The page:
Mega-Tech System

From Sega Retro

For the UK Magazine, see MegaTech.


MegaTech logo.png
MegaTech.jpg
Mega-Tech System
Manufacturer: Sega
Distributor: R.H. Belam[1] (US) Unidesa (ES)
Release Date RRP Code
Arcade
US
$? ?
Arcade
UK
£? ?
Arcade
FR
? ?
Arcade
ES
? ?




































The Mega-Tech System is an arcade cabinet released by Sega in 1989, and Western counterpart to the Mega 6. It was based on the Sega Mega Drive home console, and was designed similarly to Nintendo's PlayChoice-10: players chose games from a menu of eight titles, with credits buying more play time (usually 1 minute per credit) rather than extra lives or continues; reaching a game over screen does not end the play session, and players can start over or choose a different game as long as there was some play time remaining.

Hardware

The unit features eight internal cartridge slots, allowing the arcade operator to change what games were available to play. The hardware was tweaked to disallow cheaper retail Mega Drive games to be played on the system, and likewise, Mega-Tech games will not run properly on a home Mega Drive console (and as the cartridges use the Japanese Mega Drive mould, they will not physically fit into western systems). The cabinet houses two monitors; the game itself runs on the bottom screen while the top screen displays information including gameplay time remaining (which flashes green when time runs short), the list of games available, gameplay instructions, and a short synopsis of each game.

The Mega-Tech launched with some of the best titles available at the time, including Thunder Force II, Altered Beast, Tetris, Last Battle, Space Harrier II, Golden Axe and The Revenge of Shinobi. Other popular Mega Drive games became available as time passed, such as Sonic the Hedgehog and Sonic the Hedgehog 2. Eventually a few Master System games were ported, but the amount of games ported was small. Apart from providing additional data for the top screen the games were unchanged from the original releases, so cheats still worked and extra lives or continues could be collected during play.

The Mega-Tech was succeeded by the Mega Play, which reduced the game menu from eight to four titles and changed to a more standard system of credits buying lives or continues rather than time. Mega Play games were heavily modified due to this, with cheats and extra lives no longer being available. The Mega Play cabinet shares many features with the Mega-Tech one, and with some modifications a Mega-Tech cabinet can be converted to a Mega Play machine without too much trouble. Mega-Tech and Mega Play cartridges are not interchangeable.

The Mega-Tech hardware consists of what is essentially a Mega Drive modified to include a timer control for arcade operations. It lacks expansion hardware support and so cannot be connected to the 32X and Mega-CD. The board also features eight cartridge ports which take cartridges similar to those used in Japanese Mega Drive consoles. The Mega-Tech uses no-frills silver and red cartridges as unlike a home console, the user isn't meant to see them.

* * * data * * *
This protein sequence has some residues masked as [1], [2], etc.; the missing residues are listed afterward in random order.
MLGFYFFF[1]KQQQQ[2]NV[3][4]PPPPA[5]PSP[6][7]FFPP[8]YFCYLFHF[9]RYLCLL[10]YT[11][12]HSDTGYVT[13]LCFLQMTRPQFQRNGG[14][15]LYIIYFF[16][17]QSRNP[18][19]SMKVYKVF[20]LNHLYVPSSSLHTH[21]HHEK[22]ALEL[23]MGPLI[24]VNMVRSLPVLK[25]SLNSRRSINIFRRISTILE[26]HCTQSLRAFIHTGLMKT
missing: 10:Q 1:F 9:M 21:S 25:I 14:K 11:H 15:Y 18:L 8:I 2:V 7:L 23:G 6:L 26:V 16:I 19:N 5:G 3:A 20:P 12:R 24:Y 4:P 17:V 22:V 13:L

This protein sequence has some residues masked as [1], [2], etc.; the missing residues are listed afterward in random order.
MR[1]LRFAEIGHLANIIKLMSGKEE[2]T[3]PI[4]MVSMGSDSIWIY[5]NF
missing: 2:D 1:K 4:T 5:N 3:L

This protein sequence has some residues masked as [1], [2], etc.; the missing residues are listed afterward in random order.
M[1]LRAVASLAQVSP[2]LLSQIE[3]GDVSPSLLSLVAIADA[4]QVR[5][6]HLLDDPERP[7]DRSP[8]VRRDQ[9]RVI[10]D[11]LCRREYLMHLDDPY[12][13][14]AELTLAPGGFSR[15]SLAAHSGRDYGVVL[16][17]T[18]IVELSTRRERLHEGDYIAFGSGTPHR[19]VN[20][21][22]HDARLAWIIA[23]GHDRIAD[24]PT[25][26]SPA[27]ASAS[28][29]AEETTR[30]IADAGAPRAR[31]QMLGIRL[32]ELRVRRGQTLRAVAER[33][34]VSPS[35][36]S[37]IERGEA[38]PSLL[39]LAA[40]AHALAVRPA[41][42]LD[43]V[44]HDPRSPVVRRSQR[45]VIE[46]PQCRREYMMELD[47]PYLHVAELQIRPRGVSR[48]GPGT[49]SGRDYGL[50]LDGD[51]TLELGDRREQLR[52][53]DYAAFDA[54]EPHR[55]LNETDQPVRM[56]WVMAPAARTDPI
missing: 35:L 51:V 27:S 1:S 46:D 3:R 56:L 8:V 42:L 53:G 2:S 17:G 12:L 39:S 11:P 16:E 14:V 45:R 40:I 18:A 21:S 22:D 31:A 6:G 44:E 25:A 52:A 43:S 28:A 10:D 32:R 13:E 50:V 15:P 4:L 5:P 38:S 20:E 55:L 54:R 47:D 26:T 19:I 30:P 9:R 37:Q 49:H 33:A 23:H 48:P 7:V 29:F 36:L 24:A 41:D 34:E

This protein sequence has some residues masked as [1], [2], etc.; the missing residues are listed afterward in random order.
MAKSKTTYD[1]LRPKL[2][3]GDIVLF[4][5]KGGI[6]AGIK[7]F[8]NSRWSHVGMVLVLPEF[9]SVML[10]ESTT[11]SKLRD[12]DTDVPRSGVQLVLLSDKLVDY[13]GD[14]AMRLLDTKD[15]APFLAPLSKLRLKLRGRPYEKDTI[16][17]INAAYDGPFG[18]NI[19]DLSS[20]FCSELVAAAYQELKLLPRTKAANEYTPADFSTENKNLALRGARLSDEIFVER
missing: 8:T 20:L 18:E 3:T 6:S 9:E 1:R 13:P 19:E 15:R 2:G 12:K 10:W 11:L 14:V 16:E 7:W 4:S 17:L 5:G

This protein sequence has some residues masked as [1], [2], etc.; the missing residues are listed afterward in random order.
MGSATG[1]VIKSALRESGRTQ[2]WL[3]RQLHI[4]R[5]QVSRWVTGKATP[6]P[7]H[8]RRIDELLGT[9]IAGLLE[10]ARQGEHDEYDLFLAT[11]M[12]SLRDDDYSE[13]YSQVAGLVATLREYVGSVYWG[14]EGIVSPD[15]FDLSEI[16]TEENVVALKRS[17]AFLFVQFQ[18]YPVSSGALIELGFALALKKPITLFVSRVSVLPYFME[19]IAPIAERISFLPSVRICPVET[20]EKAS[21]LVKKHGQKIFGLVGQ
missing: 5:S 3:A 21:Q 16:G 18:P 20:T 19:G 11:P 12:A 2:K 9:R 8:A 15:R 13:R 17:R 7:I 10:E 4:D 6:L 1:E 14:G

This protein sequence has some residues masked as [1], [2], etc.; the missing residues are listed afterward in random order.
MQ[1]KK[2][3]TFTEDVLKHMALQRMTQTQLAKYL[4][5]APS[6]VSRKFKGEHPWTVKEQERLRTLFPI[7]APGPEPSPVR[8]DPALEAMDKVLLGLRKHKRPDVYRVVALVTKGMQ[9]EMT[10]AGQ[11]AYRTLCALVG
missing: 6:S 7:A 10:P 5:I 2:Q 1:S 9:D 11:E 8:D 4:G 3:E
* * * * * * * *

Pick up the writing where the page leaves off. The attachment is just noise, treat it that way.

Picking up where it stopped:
Though the cartridges are the same shape, standard Mega Drive games do not work with the Mega-Tech hardware, and likewise Mega-Tech cartridges are not compatible with home consoles due to the extra information stored on them for the second monitor. Tiertex released an adaptor allowing Mega Drive games to be run on Mega-Tech hardware. A prototype adaptor has also currently been made by Rob Scott with the same function.

With Mega-Tech cartridges, the top screen rom is piggybacked to the game rom, the latter often being exactly the same as that found with ordinary Mega Drive cartridges.

List of games


In addition to this list, a number of games were seemingly announced in promotional flyers, but have not been proven to exist. These include the Mega Drive games Air Diver[2], After Burner II[3], Alex Kidd in the Enchanted Castle[3], Assault Suit Leynos[2], Curse[2], Ka-Ge-Ki[2] and Psy-O-Blade[2] and the Master System games Black Belt[3], Kujakuou [3] and Power Strike II[3] (and two unknown games; "World Masters"[3] and "Dream Island"[2]).

Magazine articles

Main article: Mega-Tech System/Magazine articles.

Promotional material

MegaTechSystem Arcade Export Flyer 1.pdf

PDF
Export flyer (1)
MegaTechSystem Arcade Export Flyer 1.pdf

MegaTechSystem Arcade Export Flyer 2.pdf

PDF
Export flyer (2)
MegaTechSystem Arcade Export Flyer 2.pdf

MegaTechSystem Arcade Export Flyer 3.pdf

PDF
Export flyer (3)
MegaTechSystem Arcade Export Flyer 3.pdf

MegaTechSystem Arcade FR Flyer.pdf

PDF
FR flyer
MegaTechSystem Arcade FR Flyer.pdf
MegaTechSystem Arcade ES Flyer.jpg
ES flyer
MegaTechSystem Arcade ES Flyer.jpg

Photo gallery

Physical scans

UK
MegaTechSystem UK Manual.pdf
Manual

References


Sega arcade boards
Originating in arcades









Console-based hardware








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PC-based hardware








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